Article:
Unless you hate sports or have been too busy playing World of Warcraft, you’ve probably seen Major League Baseball’s “There’s Only One October” TV. They’ve gone with a “blogger” theme where the B or C list celebs (Randy Jackson, for example) ad actual players narrarate their entires. Aside from the fact that you can totally tell that the players aren’t even typing on their keyboards, the ads aren’t bad and kind of get me excited about the playoffs. At least as excited as I can get with the Cardinals or Rockies not in it.
Of course they have an online component where they’ve hired some actual players, like Jacoby Ellsbury Shane Victorino to blog throughout their team’s playoff run. It’s a cool idea as it allow fans to get somewhat of an inside look at what the teams are feeling and a chance to interact by making comments on the entries.
It looks like this part of the campaign has been pretty successful. Mark DeRosa’s last entry has over 450 comments. Mostly Cub fans crying in their beer, but I digress.
They also have a fictional character named “October Gonzo” blogging. This character has been blogging fairly normal entries that could be made by pretty much any beat writer. This part of the campaign just rubs me the wrong way – it’s inauthentic and fails to offer any additional value that I can’t get from espn.com or sportsline.com. And it’s pretty obvious that the fans feel the same way. There aren’t any comments on the most recent entry, compared to the hundreds the player entries are getting. Why didn’t they hire a die-hard fan from each playoff city to serve as their Chief Blogger during the playoffs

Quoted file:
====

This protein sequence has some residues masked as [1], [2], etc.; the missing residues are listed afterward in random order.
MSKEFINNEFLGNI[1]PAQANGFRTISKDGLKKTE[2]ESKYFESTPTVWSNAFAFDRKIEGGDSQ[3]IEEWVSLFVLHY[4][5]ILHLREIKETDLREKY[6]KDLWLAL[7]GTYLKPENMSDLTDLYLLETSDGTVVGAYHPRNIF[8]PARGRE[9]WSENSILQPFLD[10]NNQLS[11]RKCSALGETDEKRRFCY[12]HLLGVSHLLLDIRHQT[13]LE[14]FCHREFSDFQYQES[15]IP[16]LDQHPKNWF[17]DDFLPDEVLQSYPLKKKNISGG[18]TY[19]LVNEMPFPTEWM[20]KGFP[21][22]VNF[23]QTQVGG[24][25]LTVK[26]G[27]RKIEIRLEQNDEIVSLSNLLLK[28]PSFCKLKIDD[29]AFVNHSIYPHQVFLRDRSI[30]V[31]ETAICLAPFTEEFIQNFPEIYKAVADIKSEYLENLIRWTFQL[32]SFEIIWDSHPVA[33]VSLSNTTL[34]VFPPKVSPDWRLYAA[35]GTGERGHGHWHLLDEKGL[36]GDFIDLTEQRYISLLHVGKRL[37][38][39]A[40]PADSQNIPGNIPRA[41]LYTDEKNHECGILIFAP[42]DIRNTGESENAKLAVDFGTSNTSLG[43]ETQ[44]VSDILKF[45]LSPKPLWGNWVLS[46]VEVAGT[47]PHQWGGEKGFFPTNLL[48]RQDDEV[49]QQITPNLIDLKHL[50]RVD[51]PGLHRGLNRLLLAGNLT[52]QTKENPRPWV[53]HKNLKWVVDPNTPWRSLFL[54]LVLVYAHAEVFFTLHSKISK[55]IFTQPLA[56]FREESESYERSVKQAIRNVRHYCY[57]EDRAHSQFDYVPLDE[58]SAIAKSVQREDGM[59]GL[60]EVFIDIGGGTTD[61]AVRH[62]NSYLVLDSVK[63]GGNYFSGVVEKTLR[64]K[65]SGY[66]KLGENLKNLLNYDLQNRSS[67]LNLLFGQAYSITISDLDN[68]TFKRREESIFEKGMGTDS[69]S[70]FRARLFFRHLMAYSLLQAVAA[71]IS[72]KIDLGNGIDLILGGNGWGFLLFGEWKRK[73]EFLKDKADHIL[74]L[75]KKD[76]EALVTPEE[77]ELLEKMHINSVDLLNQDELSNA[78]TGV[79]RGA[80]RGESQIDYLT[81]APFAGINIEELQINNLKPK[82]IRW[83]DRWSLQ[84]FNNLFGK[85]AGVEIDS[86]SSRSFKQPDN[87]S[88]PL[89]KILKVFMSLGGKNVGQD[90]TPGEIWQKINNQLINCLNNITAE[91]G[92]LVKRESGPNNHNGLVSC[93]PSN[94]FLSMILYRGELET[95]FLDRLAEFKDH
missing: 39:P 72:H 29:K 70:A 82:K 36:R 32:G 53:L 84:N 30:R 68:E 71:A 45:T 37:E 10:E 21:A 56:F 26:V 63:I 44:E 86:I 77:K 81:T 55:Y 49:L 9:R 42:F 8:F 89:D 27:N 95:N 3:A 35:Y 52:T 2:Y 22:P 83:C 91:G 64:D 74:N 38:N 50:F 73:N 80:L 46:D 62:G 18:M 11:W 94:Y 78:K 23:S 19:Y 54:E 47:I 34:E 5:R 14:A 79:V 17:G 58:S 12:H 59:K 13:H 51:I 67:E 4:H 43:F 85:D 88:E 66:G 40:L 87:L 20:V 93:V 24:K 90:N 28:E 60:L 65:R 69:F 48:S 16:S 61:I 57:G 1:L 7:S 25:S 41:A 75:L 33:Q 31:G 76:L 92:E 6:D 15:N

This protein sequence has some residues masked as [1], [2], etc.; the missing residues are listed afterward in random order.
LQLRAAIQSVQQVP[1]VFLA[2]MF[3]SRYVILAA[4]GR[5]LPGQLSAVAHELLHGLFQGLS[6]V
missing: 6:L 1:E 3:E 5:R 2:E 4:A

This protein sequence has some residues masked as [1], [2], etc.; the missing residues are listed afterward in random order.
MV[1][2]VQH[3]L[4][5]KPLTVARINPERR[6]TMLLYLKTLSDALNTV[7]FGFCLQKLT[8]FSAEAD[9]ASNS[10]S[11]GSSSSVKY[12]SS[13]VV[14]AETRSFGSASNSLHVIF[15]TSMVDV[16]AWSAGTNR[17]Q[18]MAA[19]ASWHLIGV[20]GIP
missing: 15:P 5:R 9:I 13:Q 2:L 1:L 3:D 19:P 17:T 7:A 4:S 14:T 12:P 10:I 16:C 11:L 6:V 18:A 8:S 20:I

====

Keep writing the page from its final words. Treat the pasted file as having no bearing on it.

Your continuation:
A couple of lessons learned here:
- Authenticity counts. People don’t care about, or read blogs written by fictional people.
- Blogs have a certain standard to live up to. They have to be more than what can be found in a newspaper or major media website. Consumers/readers expect blogs to dig deeper and cover the story that isn’t being told.
Are your brand blogs authentic and dig deeper?